The Cambridge History of English and American Literature in 18 Volumes (1907–21).
Volume XIII. The Victorian Age, Part One.
§ 8. Martin Chuzzlewit
In the Notes, their author may be thought to have been a little oblivious of the sarcasm contained in his own Mr. Weller’s suggestion that Mr. Pickwick should escape from the Fleet in “a pianner” to America and then come back and “write a book about the Merrikins as’ll pay all his expenses and more if he blows ’em up enough.” But, though the subjects of the description probably disliked even more the subsequent utilisation of his experiences in the novel, the extra-severity of which, to some extent, they had provoked by their complaints, this latter was much more legitimate; and Martin Chuzzlewit, undoubtedly, is one of Dickens’s greatest successes. A hint has been given above that, here again, the present writer cannot acknowledge true tragedy in Dickens. Jonas may not be an absolutely impossible creature, but his improbability, as he is presented, is so great, and his ethical-aesthetic disgustingness is so little palliated by actual touches of natural or of artistic power, that he becomes intolerable to some people, and has upon the book the same effect as might be produced by a crushed black beetle between its actual leaves—that of an irrelevant and intruded abomination. His father is of the Ralph Nickleby and Gride order, with too slight a difference; and Mercy, like others of Dickens’s mixed characters, is not mixed “convincingly.” But, once more, all this could be cut out with perfect ease and then you may say “Here’s richness” indeed. There is, in the bulk of the book, and in the majority of its characters, an intensity of verve, “a warmth of imagination which excites the composition of the writer,” only to be found in Pickwick earlier and never surpassed, and seldom, even in David Copperfield, equalled later. Martin himself, whether unreformed or reformed, may have too much of the stock quality which clings strangely to nominal heroes; his grandfather may have some of the old touch of the theatrical tarbrush; Tom Pinch may want a little disinfecting of sentimentalism for some tastes. But the Pecksniffs, Mark Tapley, Mrs. Gamp, “Todgers’s”—any number of minorities display the true Dickens, once more, in excelsis. Whether the American scenes were, at the time, over-coloured in fact, is now, merely a historical question. That they justify themselves artistically few competent judges will deny.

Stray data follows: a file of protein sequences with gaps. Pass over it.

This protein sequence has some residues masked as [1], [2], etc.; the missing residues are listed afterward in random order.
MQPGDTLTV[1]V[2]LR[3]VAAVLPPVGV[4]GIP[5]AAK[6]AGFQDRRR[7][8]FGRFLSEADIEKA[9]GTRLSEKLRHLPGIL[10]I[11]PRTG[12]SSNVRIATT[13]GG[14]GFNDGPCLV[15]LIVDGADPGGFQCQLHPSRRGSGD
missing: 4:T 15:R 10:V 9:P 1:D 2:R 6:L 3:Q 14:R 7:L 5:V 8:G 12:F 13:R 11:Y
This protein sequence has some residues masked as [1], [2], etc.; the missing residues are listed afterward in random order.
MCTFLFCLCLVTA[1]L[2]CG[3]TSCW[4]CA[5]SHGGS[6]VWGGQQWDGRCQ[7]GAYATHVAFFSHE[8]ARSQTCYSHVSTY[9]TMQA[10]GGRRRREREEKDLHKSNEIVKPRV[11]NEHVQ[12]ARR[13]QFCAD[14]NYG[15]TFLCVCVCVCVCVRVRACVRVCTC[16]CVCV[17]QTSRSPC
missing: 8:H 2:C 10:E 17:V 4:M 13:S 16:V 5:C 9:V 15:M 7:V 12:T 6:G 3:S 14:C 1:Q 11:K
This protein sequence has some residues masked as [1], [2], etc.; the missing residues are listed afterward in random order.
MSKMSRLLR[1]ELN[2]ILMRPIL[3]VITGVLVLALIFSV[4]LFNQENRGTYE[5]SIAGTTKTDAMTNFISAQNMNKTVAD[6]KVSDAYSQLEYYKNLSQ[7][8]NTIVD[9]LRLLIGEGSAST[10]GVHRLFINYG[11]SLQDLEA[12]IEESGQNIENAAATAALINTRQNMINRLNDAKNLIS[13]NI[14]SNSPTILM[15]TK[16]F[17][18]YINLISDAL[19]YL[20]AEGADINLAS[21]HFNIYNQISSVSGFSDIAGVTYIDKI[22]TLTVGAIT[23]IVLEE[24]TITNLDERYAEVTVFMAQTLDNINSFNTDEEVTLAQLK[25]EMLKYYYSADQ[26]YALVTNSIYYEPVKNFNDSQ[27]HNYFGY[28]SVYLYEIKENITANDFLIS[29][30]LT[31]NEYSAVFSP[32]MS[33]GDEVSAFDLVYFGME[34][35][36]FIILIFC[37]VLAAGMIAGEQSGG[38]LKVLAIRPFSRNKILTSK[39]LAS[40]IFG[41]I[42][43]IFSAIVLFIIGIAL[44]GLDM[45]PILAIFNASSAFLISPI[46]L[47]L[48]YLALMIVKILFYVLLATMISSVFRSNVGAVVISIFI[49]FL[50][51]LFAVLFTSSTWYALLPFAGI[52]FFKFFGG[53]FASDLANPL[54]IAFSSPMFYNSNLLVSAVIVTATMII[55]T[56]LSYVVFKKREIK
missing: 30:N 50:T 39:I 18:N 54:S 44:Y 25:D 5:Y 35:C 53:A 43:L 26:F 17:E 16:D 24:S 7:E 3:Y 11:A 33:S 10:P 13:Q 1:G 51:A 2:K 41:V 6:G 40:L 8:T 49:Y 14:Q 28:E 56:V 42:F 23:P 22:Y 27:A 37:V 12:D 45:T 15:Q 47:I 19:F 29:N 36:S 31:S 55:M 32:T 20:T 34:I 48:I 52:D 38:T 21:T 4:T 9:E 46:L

Between American Notes and its second crop in fiction, Dickens had begun the remarkable series of Christmas books which, probably, gave him almost as much popularity, in the strictest sense of the word, as any other part of his work. Beginning in 1843 with A Christmas Carol, they continued annually through The Chimes, The Cricket on the Hearth, The Battle of Life and The Haunted Man for five years and only ceased when the establishment of Household Words changed them to Christmas stories of smaller bulk which, in that paper and in All the Year Round, were scattered over the rest of his life and produced some things perhaps of greater literary value than the “books.” The division, though partly, if not wholly, accidental in origin, is a real one; and the first batch only had better be noticed here, reserving the “stories” for subsequent criticism.